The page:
The bottoms of my feet hurt the most, and as the mile markers ticked on, I felt more and more sore all through my legs — from calves to quads. Mile 24 was when it started to get really, really hard — my legs just plain hurt. But I only had 2.2 miles to go and I was enjoying the race and spectators, so there was no stopping me. I was certainly looking forward to my walk breaks at that point, but I never felt like taking more — that’d only delay getting me to the finish line.
At this point, I also knew a sub-5 was totally in the bag. I’d been on track for it all race, but didn’t want to get too far ahead of myself in case something out of the blue happened.
Around the same time, I also realized I hadn’t hit the wall I’d heard so much about. My legs were certainly tired, but it never felt like I couldn’t take another step or needed to walk the rest of the way.
Natalie texted me somewhere between mile 23 and 24, but I didn’t text her back, even during the walk breaks or at the water stops. I was focused on getting to the finish line and making sure I saw my cousin and his wife, who came downtown to cheer me on.
They told me when I was around mile 20 or 21 that they’d be at mile 25. I got a text a little after 24 to look for them on the left side closer to mile 25.5. That helped me focus and combined with all the cheering crowds, I was able to pick the pace up slightly through mile 25. I was beginning to feel a little hungry, so I ate a couple more gummies.
Mile 26: 11:23
I almost missed my cousin and wife at mile 25.5, but caught them at the last second. I gave them a huge hug and left immediately. I was so close to the finish line and so happy, but also so ready to be done. As I gave them a hug, I was on the tippy toe of one foot and felt my leg shake a little — I was definitely pushing my body into a place it’d never been physically before.
I let the crowd carry me in the final bit, and rocked out to the music playing.
Last 0.2: 9:24
I thought about skipping my final walk break, but my legs were just so tired and I saw that hill at the end, so I took it. I think I cut it a little short because I was just so close to the finish and I recognized Kevin, a race-walker I’d met through all the Rock ‘n’ Roll races I’ve been doing up ahead. I propelled myself to get up to him and felt a surge of energy that carried me past him and to the finish line.
Crossing the finish line felt amazing. I’d done it. I’d overcome all the doubts in my mind and finished a marathon. Not only that, I’d finished strong, with a smile on my face.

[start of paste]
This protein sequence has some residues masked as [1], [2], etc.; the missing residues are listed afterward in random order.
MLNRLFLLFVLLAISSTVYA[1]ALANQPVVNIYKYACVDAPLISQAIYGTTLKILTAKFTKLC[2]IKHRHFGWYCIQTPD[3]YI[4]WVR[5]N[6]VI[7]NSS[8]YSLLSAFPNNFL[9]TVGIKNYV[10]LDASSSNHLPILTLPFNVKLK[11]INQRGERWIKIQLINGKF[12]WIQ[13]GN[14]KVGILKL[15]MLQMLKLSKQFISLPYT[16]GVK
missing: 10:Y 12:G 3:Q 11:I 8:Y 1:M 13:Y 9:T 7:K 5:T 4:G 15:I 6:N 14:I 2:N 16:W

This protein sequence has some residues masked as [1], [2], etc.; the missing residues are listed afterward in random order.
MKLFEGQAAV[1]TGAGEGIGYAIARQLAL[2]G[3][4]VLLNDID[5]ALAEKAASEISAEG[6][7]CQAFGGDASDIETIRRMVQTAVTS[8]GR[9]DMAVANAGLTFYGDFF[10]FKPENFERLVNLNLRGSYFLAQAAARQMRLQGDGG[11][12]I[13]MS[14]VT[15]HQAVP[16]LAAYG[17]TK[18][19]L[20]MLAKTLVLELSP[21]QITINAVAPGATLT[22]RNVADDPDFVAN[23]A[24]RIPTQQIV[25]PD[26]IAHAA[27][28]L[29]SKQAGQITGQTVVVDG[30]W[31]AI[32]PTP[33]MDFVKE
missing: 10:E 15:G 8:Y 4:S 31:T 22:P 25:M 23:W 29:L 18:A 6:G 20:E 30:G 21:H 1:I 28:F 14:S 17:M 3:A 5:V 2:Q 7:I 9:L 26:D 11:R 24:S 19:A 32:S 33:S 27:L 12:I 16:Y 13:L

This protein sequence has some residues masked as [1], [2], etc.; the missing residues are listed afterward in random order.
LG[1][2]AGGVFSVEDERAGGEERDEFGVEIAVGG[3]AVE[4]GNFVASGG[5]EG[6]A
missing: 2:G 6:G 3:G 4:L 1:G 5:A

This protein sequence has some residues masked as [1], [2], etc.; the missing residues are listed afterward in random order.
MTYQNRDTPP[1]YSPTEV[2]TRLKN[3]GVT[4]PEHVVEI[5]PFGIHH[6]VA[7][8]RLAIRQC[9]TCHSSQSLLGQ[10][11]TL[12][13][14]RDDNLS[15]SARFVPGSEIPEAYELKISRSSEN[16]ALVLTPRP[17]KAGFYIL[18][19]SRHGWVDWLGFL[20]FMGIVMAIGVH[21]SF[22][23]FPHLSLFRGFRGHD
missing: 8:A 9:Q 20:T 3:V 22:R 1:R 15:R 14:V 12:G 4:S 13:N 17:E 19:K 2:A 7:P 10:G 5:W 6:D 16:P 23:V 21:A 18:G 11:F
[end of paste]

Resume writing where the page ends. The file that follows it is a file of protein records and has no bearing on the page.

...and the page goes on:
AFTER THE FINISH LINE
I’ve never felt more sore immediately after a race. Usually it takes hours or a day for the soreness to settle in. Not with the marathon — it was there, immediately. My thought then, and during the last 3 or so miles, was never again — not doing 26.2 another time, nope, no way.
I couldn’t wait to sit down. I kept looking behind for Kevin so I could congratulate him. He found me first. We got some water and were walking to get our medals when I came across a woman who was just putting her hands on her knees, head down and not moving forward. I tried to get her to walk, or drink some water, but it wasn’t working. She wasn’t talking to us either, and after a minute I flagged down a spotter to help her.
Then finally it was time to get my medal! I beamed as the race volunteer placed it over my head. I got a quick photo with my medal to send to my family and friends so they’d know I was doing fine after finishing. Then I continued walking through the chute, which seemed like the longest ever. I grabbed a free beer from Goose Island Brewing Co., and let me tell you, beer has never tasted so good. Eventually, I got over to Buckingham Fountain, where I got another photo and finally sat. It felt amazing. Along the way, I’d been catching up with all the tweets and Facebook posts my family and friends had done while I was running. It was so incredible to know so many people were watching and supporting me out on the course.